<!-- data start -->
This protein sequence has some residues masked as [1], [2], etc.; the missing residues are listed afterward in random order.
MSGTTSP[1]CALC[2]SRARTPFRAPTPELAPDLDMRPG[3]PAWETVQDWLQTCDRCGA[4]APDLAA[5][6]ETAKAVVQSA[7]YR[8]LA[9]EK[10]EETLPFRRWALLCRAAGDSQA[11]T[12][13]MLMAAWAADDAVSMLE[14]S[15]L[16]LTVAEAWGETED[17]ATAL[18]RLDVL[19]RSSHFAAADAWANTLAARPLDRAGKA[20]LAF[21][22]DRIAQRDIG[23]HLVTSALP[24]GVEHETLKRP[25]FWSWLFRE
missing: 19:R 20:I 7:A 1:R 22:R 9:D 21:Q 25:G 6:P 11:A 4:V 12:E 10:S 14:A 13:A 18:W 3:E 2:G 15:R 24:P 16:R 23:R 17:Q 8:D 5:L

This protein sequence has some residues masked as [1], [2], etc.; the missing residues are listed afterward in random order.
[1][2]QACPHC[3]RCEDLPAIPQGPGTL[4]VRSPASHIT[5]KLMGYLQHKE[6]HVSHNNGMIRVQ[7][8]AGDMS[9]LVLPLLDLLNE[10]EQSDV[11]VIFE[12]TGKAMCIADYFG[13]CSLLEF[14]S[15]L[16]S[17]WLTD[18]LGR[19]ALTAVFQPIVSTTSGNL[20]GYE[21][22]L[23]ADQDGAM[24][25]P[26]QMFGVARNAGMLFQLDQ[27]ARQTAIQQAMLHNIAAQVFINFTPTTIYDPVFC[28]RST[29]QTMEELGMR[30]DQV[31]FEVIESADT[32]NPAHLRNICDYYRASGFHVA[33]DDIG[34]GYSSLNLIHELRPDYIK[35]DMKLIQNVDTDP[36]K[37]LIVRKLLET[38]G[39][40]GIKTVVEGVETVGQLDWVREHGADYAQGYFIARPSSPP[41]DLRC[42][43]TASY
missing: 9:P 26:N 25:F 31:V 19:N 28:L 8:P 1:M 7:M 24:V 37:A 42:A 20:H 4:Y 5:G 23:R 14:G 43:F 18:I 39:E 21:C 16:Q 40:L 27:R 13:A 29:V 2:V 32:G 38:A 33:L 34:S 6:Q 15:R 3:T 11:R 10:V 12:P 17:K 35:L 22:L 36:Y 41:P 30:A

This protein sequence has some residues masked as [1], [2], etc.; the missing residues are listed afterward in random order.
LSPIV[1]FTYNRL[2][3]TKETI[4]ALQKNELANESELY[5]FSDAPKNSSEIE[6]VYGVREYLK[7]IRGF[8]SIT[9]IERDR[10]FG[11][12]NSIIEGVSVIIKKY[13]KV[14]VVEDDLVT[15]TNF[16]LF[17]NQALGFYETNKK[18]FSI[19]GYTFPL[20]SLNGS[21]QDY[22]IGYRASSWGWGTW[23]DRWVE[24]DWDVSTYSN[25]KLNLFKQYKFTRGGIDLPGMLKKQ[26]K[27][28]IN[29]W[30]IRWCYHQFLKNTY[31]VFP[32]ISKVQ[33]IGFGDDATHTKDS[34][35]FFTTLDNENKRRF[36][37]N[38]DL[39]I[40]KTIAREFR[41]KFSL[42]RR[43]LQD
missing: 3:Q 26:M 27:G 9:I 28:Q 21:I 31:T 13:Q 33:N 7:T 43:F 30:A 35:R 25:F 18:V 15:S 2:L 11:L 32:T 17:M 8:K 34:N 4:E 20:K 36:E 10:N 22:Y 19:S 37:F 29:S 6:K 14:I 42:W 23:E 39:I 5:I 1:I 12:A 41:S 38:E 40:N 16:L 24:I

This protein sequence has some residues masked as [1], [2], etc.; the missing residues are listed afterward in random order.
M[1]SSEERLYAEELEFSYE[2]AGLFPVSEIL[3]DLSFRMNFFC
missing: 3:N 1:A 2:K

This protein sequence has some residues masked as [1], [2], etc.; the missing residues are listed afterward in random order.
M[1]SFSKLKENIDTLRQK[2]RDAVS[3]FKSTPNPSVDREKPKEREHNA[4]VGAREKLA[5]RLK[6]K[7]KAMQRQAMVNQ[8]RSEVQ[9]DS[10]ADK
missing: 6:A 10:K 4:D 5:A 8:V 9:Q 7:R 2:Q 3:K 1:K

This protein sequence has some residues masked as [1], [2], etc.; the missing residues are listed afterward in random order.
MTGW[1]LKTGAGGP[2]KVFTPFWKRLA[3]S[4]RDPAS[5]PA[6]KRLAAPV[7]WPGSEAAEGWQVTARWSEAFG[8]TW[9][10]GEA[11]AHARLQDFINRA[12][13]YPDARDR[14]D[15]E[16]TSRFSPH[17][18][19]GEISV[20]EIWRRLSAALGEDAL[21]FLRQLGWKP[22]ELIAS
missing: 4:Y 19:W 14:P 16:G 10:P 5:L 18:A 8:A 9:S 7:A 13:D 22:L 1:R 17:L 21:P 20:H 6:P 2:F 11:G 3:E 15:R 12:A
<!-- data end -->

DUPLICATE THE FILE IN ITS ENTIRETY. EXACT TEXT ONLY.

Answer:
This protein sequence has some residues masked as [1], [2], etc.; the missing residues are listed afterward in random order.
MSGTTSP[1]CALC[2]SRARTPFRAPTPELAPDLDMRPG[3]PAWETVQDWLQTCDRCGA[4]APDLAA[5][6]ETAKAVVQSA[7]YR[8]LA[9]EK[10]EETLPFRRWALLCRAAGDSQA[11]T[12][13]MLMAAWAADDAVSMLE[14]S[15]L[16]LTVAEAWGETED[17]ATAL[18]RLDVL[19]RSSHFAAADAWANTLAARPLDRAGKA[20]LAF[21][22]DRIAQRDIG[23]HLVTSALP[24]GVEHETLKRP[25]FWSWLFRE
missing: 19:R 20:I 7:A 1:R 22:R 9:D 21:Q 25:G 6:P 11:A 4:V 12:E 10:S 14:A 13:A 18:W 3:E 2:G 15:R 24:P 16:R 23:R 17:Q 8:D 5:L

This protein sequence has some residues masked as [1], [2], etc.; the missing residues are listed afterward in random order.
[1][2]QACPHC[3]RCEDLPAIPQGPGTL[4]VRSPASHIT[5]KLMGYLQHKE[6]HVSHNNGMIRVQ[7][8]AGDMS[9]LVLPLLDLLNE[10]EQSDV[11]VIFE[12]TGKAMCIADYFG[13]CSLLEF[14]S[15]L[16]S[17]WLTD[18]LGR[19]ALTAVFQPIVSTTSGNL[20]GYE[21][22]L[23]ADQDGAM[24][25]P[26]QMFGVARNAGMLFQLDQ[27]ARQTAIQQAMLHNIAAQVFINFTPTTIYDPVFC[28]RST[29]QTMEELGMR[30]DQV[31]FEVIESADT[32]NPAHLRNICDYYRASGFHVA[33]DDIG[34]GYSSLNLIHELRPDYIK[35]DMKLIQNVDTDP[36]K[37]LIVRKLLET[38]G[39][40]GIKTVVEGVETVGQLDWVREHGADYAQGYFIARPSSPP[41]DLRC[42][43]TASY
missing: 9:P 26:N 25:F 31:V 19:N 28:L 8:P 1:M 7:M 24:V 37:A 42:A 20:H 4:Y 5:G 23:R 14:G 43:F 18:I 39:E 21:C 16:Q 40:L 27:R 13:A 29:V 2:V 32:G 38:A 33:L 34:S 6:Q 15:R 3:T 11:R 10:V 12:P 17:K 35:L 22:L 36:Y 41:P 30:A

This protein sequence has some residues masked as [1], [2], etc.; the missing residues are listed afterward in random order.
LSPIV[1]FTYNRL[2][3]TKETI[4]ALQKNELANESELY[5]FSDAPKNSSEIE[6]VYGVREYLK[7]IRGF[8]SIT[9]IERDR[10]FG[11][12]NSIIEGVSVIIKKY[13]KV[14]VVEDDLVT[15]TNF[16]LF[17]NQALGFYETNKK[18]FSI[19]GYTFPL[20]SLNGS[21]QDY[22]IGYRASSWGWGTW[23]DRWVE[24]DWDVSTYSN[25]KLNLFKQYKFTRGGIDLPGMLKKQ[26]K[27][28]IN[29]W[30]IRWCYHQFLKNTY[31]VFP[32]ISKVQ[33]IGFGDDATHTKDS[34][35]FFTTLDNENKRRF[36][37]N[38]DL[39]I[40]KTIAREFR[41]KFSL[42]RR[43]LQD
missing: 3:Q 26:M 27:G 9:I 28:Q 21:I 31:T 13:Q 33:N 7:T 43:F 30:A 35:R 25:F 18:V 15:S 2:L 11:L 32:T 17:M 8:K 34:N 4:E 20:K 36:E 10:N 22:Y 19:S 37:F 29:S 6:K 14:I 42:W 23:E 39:I 5:I 1:I 12:A 41:S 38:E 40:N 16:L 24:I

This protein sequence has some residues masked as [1], [2], etc.; the missing residues are listed afterward in random order.
M[1]SSEERLYAEELEFSYE[2]AGLFPVSEIL[3]DLSFRMNFFC
missing: 3:N 1:A 2:K

This protein sequence has some residues masked as [1], [2], etc.; the missing residues are listed afterward in random order.
M[1]SFSKLKENIDTLRQK[2]RDAVS[3]FKSTPNPSVDREKPKEREHNA[4]VGAREKLA[5]RLK[6]K[7]KAMQRQAMVNQ[8]RSEVQ[9]DS[10]ADK
missing: 6:A 10:K 4:D 5:A 8:V 9:Q 7:R 2:Q 3:K 1:K

This protein sequence has some residues masked as [1], [2], etc.; the missing residues are listed afterward in random order.
MTGW[1]LKTGAGGP[2]KVFTPFWKRLA[3]S[4]RDPAS[5]PA[6]KRLAAPV[7]WPGSEAAEGWQVTARWSEAFG[8]TW[9][10]GEA[11]AHARLQDFINRA[12][13]YPDARDR[14]D[15]E[16]TSRFSPH[17][18][19]GEISV[20]EIWRRLSAALGEDAL[21]FLRQLGWKP[22]ELIAS
missing: 4:Y 19:W 14:P 16:G 10:P 5:L 18:A 8:A 9:S 7:A 13:D 22:L 1:R 17:L 21:P 20:H 6:P 2:F 11:G 3:E 15:R 12:A